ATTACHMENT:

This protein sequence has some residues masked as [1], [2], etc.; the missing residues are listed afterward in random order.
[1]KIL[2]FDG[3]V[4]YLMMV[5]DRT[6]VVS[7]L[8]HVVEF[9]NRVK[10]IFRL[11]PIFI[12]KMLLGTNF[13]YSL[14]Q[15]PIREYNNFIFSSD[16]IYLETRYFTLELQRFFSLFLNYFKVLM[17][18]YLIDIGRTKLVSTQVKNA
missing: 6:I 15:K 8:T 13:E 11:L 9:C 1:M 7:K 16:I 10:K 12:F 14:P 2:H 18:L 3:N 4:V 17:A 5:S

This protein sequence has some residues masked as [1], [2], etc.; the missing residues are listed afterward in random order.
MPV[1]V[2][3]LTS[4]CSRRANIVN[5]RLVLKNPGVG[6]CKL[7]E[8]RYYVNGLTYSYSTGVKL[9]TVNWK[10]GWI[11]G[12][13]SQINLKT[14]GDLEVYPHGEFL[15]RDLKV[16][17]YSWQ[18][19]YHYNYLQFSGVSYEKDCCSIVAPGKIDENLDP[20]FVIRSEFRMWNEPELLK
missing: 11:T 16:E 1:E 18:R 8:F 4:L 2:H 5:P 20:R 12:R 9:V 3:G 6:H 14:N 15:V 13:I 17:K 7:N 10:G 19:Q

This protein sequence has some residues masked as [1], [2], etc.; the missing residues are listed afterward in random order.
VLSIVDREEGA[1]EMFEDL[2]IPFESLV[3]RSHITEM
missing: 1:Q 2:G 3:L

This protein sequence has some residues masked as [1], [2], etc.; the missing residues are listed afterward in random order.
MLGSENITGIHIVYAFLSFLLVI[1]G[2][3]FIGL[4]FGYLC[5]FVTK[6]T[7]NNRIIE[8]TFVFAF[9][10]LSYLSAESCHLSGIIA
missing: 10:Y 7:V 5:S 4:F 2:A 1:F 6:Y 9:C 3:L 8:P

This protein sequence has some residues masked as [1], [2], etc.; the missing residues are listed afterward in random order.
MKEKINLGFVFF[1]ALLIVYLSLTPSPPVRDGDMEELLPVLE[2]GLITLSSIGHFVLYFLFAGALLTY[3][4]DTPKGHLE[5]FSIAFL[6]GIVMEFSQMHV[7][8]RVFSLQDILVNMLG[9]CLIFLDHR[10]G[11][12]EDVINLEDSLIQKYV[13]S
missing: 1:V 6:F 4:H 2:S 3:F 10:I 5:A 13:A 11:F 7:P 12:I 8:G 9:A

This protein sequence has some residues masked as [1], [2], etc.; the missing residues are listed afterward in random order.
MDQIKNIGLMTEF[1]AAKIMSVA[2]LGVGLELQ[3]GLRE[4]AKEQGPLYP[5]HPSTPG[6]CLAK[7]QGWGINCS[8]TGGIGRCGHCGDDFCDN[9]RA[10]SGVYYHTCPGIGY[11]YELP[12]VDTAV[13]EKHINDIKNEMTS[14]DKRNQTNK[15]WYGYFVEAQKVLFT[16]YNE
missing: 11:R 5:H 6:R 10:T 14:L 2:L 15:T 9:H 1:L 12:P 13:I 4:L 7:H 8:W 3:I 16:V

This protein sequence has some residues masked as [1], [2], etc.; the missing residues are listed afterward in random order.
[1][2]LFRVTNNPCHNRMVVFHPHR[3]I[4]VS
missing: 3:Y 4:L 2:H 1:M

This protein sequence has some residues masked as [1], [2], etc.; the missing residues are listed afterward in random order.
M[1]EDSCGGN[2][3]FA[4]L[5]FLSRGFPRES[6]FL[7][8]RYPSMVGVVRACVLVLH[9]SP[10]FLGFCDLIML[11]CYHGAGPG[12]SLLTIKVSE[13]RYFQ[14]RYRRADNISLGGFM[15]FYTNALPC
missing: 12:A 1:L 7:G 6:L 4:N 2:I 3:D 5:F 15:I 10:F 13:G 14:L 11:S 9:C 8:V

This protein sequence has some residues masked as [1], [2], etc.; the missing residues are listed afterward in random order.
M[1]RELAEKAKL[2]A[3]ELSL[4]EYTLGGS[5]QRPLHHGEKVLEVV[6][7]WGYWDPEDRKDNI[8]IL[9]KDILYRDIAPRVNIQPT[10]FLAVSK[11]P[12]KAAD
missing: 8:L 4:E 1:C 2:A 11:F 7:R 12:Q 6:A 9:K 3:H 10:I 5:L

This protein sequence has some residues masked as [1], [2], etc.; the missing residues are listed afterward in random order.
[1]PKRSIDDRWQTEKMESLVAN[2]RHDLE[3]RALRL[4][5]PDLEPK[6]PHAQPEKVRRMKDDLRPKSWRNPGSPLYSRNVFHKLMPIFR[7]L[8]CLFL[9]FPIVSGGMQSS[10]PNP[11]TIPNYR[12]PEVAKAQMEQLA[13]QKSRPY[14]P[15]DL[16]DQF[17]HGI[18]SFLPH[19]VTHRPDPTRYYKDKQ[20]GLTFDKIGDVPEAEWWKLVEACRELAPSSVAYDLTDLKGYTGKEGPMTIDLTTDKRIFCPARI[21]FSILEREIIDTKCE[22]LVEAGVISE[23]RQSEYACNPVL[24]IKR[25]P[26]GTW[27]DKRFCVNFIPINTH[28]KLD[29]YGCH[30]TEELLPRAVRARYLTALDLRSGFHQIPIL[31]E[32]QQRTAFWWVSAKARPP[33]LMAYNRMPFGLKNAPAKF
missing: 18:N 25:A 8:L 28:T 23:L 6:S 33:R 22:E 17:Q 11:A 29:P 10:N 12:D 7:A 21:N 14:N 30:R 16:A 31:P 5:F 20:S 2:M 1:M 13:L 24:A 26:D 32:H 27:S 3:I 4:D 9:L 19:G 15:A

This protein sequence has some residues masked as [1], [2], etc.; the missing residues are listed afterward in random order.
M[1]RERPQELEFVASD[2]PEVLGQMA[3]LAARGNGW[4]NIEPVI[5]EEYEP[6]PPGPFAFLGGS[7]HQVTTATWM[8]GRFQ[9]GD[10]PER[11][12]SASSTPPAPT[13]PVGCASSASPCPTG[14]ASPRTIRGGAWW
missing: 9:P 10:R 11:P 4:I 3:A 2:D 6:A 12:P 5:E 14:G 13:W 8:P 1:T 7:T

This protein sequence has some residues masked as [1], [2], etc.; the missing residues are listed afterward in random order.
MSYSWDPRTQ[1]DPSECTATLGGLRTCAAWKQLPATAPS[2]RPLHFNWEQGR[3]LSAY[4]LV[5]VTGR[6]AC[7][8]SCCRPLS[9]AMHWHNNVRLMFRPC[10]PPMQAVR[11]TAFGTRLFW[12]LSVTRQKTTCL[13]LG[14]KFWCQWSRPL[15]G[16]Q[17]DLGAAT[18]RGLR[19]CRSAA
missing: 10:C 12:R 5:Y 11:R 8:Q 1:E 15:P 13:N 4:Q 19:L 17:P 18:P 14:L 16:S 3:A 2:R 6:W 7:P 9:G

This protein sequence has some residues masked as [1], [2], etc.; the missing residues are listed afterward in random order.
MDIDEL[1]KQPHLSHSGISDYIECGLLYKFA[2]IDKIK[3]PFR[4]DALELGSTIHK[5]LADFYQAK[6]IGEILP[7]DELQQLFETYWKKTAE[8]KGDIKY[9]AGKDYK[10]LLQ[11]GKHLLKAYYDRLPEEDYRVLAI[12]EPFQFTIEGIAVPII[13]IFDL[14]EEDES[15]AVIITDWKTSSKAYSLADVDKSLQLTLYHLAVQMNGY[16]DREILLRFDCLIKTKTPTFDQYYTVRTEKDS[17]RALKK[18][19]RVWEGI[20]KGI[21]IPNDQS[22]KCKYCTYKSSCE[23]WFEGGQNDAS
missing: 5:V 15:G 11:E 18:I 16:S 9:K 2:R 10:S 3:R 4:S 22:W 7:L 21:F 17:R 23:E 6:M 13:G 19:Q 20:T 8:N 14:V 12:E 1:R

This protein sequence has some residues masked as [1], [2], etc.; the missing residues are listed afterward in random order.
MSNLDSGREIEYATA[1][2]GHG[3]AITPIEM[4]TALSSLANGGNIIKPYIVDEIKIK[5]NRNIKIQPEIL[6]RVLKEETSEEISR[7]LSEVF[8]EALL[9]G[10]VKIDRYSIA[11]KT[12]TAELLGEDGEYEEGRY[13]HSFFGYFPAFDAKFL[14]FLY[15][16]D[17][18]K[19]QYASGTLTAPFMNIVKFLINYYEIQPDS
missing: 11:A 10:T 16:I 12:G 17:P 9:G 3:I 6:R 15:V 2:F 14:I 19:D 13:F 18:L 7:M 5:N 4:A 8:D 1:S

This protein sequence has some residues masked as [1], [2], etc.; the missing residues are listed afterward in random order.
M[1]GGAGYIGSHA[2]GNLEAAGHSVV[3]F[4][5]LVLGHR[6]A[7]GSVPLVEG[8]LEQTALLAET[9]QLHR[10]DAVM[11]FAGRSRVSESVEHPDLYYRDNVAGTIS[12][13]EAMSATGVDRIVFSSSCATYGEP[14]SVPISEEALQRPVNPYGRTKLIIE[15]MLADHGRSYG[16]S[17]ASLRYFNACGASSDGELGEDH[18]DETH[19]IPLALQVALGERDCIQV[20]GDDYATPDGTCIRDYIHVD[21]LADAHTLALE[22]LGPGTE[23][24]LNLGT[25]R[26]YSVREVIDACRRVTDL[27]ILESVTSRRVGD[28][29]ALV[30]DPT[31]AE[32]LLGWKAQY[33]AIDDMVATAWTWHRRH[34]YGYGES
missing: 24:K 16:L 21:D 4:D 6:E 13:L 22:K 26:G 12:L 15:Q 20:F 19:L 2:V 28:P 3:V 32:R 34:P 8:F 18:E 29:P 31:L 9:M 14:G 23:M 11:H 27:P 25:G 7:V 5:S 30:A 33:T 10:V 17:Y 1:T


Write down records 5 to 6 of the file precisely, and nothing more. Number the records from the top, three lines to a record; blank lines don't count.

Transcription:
This protein sequence has some residues masked as [1], [2], etc.; the missing residues are listed afterward in random order.
MKEKINLGFVFF[1]ALLIVYLSLTPSPPVRDGDMEELLPVLE[2]GLITLSSIGHFVLYFLFAGALLTY[3][4]DTPKGHLE[5]FSIAFL[6]GIVMEFSQMHV[7][8]RVFSLQDILVNMLG[9]CLIFLDHR[10]G[11][12]EDVINLEDSLIQKYV[13]S
missing: 1:V 6:F 4:H 2:S 3:F 10:I 5:A 13:A 11:F 7:P 12:I 8:G 9:A

This protein sequence has some residues masked as [1], [2], etc.; the missing residues are listed afterward in random order.
MDQIKNIGLMTEF[1]AAKIMSVA[2]LGVGLELQ[3]GLRE[4]AKEQGPLYP[5]HPSTPG[6]CLAK[7]QGWGINCS[8]TGGIGRCGHCGDDFCDN[9]RA[10]SGVYYHTCPGIGY[11]YELP[12]VDTAV[13]EKHINDIKNEMTS[14]DKRNQTNK[15]WYGYFVEAQKVLFT[16]YNE
missing: 11:R 5:H 6:R 10:T 14:L 2:L 15:T 9:H 1:L 12:P 13:I 4:L 7:H 8:W 3:I 16:V